Indian Child Welfare Act (ICWA)
The Indian Child Welfare Act (ICWA) is a law passed by Congress in 1978 to help preserve Indian families and culture. It provides enhanced procedural protections to stop the wrongful removal of Indian children from their homes, and to ensure that when Indian children are removed, they are placed in culturally appropriate homes whenever possible.
ICWA provides flexibility to protect the best interests of Indian children. It gives birth parents the right to place their children with families of their choosing. The Academy of Adoption and Assisted Reproduction Attorneys (AAAA) lawyers have developed effective procedures to comply with the ICWA and work in conjunction with birth parents, adoptive parents, and adoption agencies to promote voluntary Indian adoptions.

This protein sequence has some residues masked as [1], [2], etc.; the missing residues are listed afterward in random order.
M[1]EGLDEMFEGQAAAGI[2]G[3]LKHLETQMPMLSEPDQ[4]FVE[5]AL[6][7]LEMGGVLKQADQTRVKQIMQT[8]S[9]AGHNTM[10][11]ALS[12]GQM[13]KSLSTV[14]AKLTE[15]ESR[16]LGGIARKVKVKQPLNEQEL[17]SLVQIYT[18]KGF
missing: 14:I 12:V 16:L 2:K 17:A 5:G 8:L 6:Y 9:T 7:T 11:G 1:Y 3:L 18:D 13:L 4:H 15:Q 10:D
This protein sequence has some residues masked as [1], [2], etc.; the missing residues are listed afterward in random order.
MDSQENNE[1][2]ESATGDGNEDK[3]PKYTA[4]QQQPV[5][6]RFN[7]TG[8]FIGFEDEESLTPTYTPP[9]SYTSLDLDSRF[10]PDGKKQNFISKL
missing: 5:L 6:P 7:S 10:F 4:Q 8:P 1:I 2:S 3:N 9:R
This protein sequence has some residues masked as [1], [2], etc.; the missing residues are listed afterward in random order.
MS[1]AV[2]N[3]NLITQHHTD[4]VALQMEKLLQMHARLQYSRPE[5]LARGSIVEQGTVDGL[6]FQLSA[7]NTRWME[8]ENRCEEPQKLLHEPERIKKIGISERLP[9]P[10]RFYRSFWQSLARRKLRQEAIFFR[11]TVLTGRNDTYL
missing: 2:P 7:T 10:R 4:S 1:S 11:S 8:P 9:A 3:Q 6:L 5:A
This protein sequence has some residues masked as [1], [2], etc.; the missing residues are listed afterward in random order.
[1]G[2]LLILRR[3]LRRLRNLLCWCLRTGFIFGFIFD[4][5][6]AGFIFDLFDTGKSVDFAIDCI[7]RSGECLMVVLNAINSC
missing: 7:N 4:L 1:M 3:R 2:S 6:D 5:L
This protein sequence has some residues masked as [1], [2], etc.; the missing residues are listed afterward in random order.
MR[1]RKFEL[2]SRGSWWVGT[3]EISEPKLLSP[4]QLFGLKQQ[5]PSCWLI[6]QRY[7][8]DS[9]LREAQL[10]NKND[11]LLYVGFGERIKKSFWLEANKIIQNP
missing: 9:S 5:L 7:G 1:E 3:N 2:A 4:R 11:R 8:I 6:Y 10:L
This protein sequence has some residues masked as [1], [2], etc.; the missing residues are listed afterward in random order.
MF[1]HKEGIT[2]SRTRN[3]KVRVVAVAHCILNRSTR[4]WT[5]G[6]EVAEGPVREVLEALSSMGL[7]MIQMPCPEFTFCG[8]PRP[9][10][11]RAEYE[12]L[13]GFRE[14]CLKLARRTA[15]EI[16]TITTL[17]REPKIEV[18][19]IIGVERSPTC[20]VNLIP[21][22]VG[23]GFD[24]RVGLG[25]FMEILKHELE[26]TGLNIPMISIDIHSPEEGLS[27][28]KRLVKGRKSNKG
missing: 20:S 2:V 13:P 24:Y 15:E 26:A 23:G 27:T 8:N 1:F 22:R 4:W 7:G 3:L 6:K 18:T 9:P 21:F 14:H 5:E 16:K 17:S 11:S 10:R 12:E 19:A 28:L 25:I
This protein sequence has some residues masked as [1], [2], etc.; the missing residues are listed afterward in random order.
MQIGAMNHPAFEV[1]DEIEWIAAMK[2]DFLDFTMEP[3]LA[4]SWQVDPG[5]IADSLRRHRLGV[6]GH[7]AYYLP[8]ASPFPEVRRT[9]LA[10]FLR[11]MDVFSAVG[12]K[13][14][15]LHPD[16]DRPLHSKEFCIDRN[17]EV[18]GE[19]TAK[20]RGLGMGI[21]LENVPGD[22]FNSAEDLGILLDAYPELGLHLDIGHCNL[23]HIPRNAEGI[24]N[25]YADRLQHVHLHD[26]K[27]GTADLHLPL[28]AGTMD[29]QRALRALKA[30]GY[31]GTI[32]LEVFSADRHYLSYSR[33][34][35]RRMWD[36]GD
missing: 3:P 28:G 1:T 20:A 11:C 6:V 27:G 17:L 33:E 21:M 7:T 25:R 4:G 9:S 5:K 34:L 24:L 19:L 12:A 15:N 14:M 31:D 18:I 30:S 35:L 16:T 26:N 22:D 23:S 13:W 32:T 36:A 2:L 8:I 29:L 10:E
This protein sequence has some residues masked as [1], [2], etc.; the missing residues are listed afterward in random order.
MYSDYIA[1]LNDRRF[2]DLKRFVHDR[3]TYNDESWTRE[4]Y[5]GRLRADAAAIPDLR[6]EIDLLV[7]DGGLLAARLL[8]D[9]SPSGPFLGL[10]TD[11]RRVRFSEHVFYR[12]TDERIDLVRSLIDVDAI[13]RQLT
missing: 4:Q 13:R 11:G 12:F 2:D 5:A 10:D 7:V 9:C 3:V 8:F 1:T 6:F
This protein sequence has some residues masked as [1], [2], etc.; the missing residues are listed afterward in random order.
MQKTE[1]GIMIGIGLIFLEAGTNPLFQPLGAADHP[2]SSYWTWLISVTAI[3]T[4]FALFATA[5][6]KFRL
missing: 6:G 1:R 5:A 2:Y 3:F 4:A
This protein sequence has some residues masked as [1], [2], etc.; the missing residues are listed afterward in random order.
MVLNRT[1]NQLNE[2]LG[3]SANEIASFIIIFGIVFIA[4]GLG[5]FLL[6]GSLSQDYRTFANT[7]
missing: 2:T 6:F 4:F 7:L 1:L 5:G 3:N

There are over 5,000 case opinions interpreting the ICWA. By far, the most significant violations of the ICWA in adoption cases occur because agencies and attorneys fail to apply the ICWA and its heightened consent requirements. This law is simply too complex for an agency, adoptive parents, or tribes to handle without legal advice.
The Bureau of Indian Affairs, with input from AAAA, has recently issued new regulations that apply in adoption proceedings in the United States.